Apple's new OS update, iOS 14.5, has the feature that Facebook is dead against

Apple has started rolling out its new OS update, iOS 14.5 (and iPad OS 14.5) that provides a few vital upgrades and handy features --- including one that Facebook is stridently against.

The update has a new privacy feature, named “App Tracking Transparency," that requires permission for tracking. Basically, even existing apps already on the device will be required to ask and receive consent to track online activities.

Facebook's contention is that this will will hurt ad revenues.

What the 'App Tracking Transparency' feature in iOS 14.5 will do

Apple had openly declared that it will clamp down on snoopy apps that stealthily shadow people on their iPhones to help sell more advertising.

The new update has an anti-tracking that should have come earlier. But the Apple-Facebook squabble kind of delayed it.

"App Tracking Transparency requires apps to get the user’s permission before tracking their data across apps or websites owned by other companies for advertising, or sharing their data with data brokers," Apple said in its rollout announcement

Apps can prompt users for permission, and in Settings, users will be able to see which apps have requested permission to track so they can make changes to their choice at any time, it added.

This is how it works: Go to your iPhone’s settings and select Privacy > Tracking.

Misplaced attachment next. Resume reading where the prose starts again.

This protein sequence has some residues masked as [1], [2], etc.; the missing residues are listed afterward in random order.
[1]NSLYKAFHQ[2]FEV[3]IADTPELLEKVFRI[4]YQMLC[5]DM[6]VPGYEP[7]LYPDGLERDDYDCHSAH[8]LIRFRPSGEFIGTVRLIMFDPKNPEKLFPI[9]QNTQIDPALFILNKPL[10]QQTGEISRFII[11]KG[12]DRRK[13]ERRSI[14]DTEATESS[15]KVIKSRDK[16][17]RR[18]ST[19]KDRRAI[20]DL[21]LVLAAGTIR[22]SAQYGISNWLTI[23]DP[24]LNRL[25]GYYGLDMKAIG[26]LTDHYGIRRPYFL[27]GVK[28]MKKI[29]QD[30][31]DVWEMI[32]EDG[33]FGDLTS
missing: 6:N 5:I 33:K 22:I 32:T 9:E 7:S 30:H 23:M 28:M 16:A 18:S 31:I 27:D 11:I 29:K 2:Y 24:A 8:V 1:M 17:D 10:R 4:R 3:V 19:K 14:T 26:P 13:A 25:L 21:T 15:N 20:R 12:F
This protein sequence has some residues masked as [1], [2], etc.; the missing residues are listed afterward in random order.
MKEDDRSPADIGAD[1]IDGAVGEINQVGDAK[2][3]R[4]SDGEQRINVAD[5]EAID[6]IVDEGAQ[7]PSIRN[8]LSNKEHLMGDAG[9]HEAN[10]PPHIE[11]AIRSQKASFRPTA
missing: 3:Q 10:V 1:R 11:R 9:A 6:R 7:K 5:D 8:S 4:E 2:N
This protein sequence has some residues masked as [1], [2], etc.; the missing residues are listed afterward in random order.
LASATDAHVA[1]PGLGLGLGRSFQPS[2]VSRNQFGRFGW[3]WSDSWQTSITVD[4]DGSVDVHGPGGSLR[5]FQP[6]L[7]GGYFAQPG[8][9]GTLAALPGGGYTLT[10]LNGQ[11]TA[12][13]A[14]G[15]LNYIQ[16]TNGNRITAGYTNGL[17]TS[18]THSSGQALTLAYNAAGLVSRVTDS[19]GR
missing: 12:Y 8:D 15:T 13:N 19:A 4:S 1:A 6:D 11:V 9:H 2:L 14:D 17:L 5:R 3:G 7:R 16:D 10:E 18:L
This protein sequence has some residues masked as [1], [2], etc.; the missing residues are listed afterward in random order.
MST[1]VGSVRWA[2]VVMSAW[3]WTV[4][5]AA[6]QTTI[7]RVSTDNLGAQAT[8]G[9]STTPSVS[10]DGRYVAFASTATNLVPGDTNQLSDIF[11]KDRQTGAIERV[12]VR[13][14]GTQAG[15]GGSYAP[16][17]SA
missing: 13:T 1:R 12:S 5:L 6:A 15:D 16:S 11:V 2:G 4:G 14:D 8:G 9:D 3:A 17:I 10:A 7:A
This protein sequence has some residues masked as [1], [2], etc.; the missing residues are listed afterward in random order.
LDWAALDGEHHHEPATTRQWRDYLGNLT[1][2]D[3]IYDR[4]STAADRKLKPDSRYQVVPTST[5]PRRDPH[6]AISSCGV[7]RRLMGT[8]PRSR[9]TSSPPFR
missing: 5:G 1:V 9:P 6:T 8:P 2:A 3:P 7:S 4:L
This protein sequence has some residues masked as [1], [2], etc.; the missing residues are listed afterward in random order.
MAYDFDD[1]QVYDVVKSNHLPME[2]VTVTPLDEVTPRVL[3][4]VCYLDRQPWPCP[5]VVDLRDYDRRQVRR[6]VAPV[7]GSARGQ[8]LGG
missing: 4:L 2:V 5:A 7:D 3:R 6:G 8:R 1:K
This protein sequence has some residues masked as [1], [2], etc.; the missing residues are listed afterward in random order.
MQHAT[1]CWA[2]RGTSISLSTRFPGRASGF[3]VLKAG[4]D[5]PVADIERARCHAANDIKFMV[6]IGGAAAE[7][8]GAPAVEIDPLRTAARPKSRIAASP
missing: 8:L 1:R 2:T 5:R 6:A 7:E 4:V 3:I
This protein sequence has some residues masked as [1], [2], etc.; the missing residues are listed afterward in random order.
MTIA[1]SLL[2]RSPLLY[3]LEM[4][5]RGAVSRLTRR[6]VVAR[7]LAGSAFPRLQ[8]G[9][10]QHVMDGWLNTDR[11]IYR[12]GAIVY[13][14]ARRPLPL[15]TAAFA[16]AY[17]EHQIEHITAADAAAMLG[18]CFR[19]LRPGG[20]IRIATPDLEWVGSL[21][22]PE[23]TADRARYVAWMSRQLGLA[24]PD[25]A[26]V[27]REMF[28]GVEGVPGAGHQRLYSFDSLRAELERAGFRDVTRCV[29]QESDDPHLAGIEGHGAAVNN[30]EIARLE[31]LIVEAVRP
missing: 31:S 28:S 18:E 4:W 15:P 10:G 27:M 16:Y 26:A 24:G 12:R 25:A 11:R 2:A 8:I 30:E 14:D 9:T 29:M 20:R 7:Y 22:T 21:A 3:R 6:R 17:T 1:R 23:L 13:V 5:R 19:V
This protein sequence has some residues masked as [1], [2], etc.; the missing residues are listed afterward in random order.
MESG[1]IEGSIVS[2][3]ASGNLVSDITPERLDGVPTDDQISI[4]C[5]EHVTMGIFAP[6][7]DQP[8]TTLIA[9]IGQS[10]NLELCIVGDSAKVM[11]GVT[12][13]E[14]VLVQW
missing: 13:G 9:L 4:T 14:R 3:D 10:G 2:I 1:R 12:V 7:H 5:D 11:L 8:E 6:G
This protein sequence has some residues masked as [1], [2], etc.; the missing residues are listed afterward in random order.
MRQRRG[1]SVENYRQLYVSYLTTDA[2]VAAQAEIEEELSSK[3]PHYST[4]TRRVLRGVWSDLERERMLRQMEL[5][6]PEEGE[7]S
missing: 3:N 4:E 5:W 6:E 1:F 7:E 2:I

Beneath “Allow Apps to Request to Track,” you’ll now see a list of specific apps that have asked for that permission. You can permit or revoke that permission for each specific app.

Hitherto, Facebook and other apps have been able to automatically conduct their surveillance on iPhones unless users took the time and trouble to go into their settings to prevent it, something many users were loath or lazy to attempt.

“Now is a good time to bring this out, both because of because of the increasing amount of data they have on their devices, and their sensitivity (about the privacy risks) is increasing, too," Erik Neuenschwander, Apple's chief privacy engineer, was quoted as saying in a chat with The Associated Press.

The Facebook-Apple war of words

Facebook had caviled at Apple's move, saying that it was designed to force apps to charge for their services instead of relying on ads. Apple takes a 15 per cent to 30 per cent cut on most payments processed through an iPhone app.

Facebook's protestations stem from the fact that it, along with many other apps, secrete information about users' interests and way so as to to tailor info and ads for them. 

Facebook has been fuming about the change, which threatens the source of its $86 billion in annual revenue: targeted ads. The social network waged a months-long campaign against Apple, and testing pop-ups inside the Facebook app to encourage users to accept its tracking. It has also alleged that Apple's changes are designed to help the iPhone maker's own business, rather than protect consumer privacy.

"Apple may say that they're doing this to help people, but the moves clearly track their competitive interests," Facebook CEO Mark Zuckerberg had said in January.

But Apple had hit out at Facebook and others for prying into people's lives, and that it has created a societal crisis.

Apple's Tim Cook did not leave anyone in doubt about where the whole thing is going. In a recent interview to a podcast, he said: “What we’re doing is giving the user the choice whether to be tracked or not. And I think it’s hard to argue against that.”

But with Apple sticking to its guns, it remains to be seen what Facebook and others now come up with.

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